Corona’s parent company reports that its beer sales in the U.S. are up this year, contrary to viral Facebook posts that falsely claim its U.S. sales have dropped because of the new coronavirus.
Corona beer’s public relations team doesn’t want its brand associated with an epidemic, but viral Facebook posts are falsely stating that beer drinkers are shunning Corona as a result of the new coronavirus.
The posts take a shot at the intelligence of the public, claiming that “the fact that Corona Beer is experiencing a profit loss shows you that there is a problem with the IQ level of the general population.”
But Constellation Brands, Corona’s producer, says its U.S. sales are up in the early part of the year and the company doesn’t have much exposure to international markets, such as China, which have suffered a greater impact from the disease.
Corona Extra sales grew 5% in the U.S. in the latest four-week period, which ended Feb. 16 — “nearly doubling the 52-week trend for the brand,” the company said. The company’s sales are primarily focused on the U.S. market, according to a statement from Constellation Brands. Only 2.7% of the company’s $8.1 billion in sales of all its products were outside the U.S. in fiscal year 2019.
Misinformation about the beer was fueled by a survey that claimed some beer drinkers stopped buying Corona beer because of COVID-19, the disease caused by the new coronavirus. The survey about the Mexican-based lager was released Feb. 27 by 5W Public Relations and picked up by several news outlets.
The New York-based public relations firm said it conducted phone interviews with 737 beer drinkers in the U.S. and found that 38% “would not buy Corona under any circumstances.” But the company did not publicize the survey questions or state why more than a third of those surveyed would not buy the beer. The percentage of regular Corona drinkers who said they wouldn’t buy the beer was much smaller.
“Among those who said they usually drink Corona, only 4% said they would stop drinking Corona,” the firm said, “but 14% said they wouldn’t order Corona in a public venue.”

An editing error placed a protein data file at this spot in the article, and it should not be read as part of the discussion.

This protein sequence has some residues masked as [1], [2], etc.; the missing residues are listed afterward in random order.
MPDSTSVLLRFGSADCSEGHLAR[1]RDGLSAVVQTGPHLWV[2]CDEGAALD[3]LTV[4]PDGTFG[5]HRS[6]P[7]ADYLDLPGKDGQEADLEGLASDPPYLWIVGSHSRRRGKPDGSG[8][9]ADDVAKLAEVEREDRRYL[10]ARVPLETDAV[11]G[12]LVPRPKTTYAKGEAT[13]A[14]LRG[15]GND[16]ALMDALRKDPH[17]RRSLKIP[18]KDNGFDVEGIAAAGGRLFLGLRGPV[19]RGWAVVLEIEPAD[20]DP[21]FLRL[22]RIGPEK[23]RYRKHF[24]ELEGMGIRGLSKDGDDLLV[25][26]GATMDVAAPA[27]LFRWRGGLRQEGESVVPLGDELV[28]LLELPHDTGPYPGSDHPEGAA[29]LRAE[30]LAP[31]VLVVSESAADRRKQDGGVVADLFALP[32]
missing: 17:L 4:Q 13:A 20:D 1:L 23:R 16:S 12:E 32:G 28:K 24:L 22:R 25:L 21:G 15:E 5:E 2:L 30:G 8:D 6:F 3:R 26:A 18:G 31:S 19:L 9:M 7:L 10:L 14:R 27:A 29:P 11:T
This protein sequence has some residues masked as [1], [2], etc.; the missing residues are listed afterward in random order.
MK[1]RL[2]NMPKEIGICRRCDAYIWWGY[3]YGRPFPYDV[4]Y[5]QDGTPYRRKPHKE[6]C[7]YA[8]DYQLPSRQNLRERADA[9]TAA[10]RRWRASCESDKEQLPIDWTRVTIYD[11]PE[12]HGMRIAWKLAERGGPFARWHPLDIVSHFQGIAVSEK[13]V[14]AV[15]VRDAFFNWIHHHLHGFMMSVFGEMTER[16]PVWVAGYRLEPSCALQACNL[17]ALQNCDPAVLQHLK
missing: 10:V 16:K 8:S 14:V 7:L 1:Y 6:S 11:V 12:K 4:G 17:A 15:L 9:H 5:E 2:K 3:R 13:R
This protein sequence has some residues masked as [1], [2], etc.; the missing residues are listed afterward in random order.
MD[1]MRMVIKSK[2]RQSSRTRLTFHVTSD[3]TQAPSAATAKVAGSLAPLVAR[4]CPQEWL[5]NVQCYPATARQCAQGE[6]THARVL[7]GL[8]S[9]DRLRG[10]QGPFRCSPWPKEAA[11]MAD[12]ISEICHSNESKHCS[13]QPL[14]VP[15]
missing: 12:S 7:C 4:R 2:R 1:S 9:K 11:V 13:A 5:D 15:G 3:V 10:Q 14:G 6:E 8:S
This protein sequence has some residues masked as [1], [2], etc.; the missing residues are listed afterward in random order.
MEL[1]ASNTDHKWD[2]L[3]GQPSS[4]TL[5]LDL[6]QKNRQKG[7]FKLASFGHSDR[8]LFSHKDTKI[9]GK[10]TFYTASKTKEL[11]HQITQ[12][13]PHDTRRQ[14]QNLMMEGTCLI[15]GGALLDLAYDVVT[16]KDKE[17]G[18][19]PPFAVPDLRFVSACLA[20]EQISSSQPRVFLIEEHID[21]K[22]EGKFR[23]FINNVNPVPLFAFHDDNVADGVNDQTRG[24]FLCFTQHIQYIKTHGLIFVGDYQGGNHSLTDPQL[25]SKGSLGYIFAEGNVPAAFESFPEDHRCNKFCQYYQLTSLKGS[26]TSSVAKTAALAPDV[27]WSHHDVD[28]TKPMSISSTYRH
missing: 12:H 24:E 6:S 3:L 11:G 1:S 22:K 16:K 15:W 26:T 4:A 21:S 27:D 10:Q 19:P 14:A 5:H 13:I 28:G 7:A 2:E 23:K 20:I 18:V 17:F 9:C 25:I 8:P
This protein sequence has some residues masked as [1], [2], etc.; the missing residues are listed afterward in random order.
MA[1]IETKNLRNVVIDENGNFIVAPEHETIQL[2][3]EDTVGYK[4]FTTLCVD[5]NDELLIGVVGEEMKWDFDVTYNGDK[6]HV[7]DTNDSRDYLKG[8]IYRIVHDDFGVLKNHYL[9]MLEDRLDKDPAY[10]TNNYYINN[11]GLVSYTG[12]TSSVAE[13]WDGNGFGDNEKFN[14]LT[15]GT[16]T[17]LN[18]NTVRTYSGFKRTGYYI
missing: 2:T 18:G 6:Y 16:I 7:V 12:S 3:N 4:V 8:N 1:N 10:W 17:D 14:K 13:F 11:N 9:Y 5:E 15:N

It also claimed that 16% of those surveyed were confused about whether the beer was related to coronavirus, which has spread to more than 700 people in the U.S. and killed more than 20.
The two names do share the common Latin root corona, which refers to a halo or crown. The beer reportedly derives its name and logo from the crown that adorns the Cathedral of Our Lady of Guadalupe in the town of Puerto Vallarta, Mexico. The name of the disease refers to the crown-like spikes seen through a microscope on the surface of the virus.
“It’s extremely unfortunate that recent misinformation about the impact of this virus on our business has been circulating in traditional and social media without further investigation or validation,” Bill Newlands, president and chief executive officer at Constellation Brands, said in the company statement. “These claims simply do not reflect our business performance and consumer sentiment, which includes feedback from our distributor and retailer partners across the country. We’ve seen no impact to our people, facilities or operations and our business continues to perform very well.”
Editor’s note: FactCheck.org is one of several organizations working with Facebook to debunk misinformation shared on social media. Our previous stories can be found here.
Center for Systems Science and Engineering (CSSE) at Johns Hopkins University. Accessed 10 Mar 2020.
“Constellation Brands Beer Business Continues Strong Performance Despite Unfounded Claims About the Impact of COVID-19 Virus on Its Business.” Constellation Brands. 28 Feb 2020.
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McDonald, Jessica. “Q&A on the Wuhan Coronavirus.” FactCheck.org. 30 Jan 2020.
“Net Sales of Constellation Brands worldwide from 2012 to 2019, by geographic region.” Statista.com. Accessed 10 Mar 2020.
“5WPR Survey Reveals 38% of Beer-Drinking Americans Wouldn’t Buy Corona Now.” 5W Public Relations. 27 Feb 2020.
Garger, Kenneth. “Americans are avoiding Corona beer amid coronavirus outbreak, survey finds.” New York Post. 27 Feb 2020.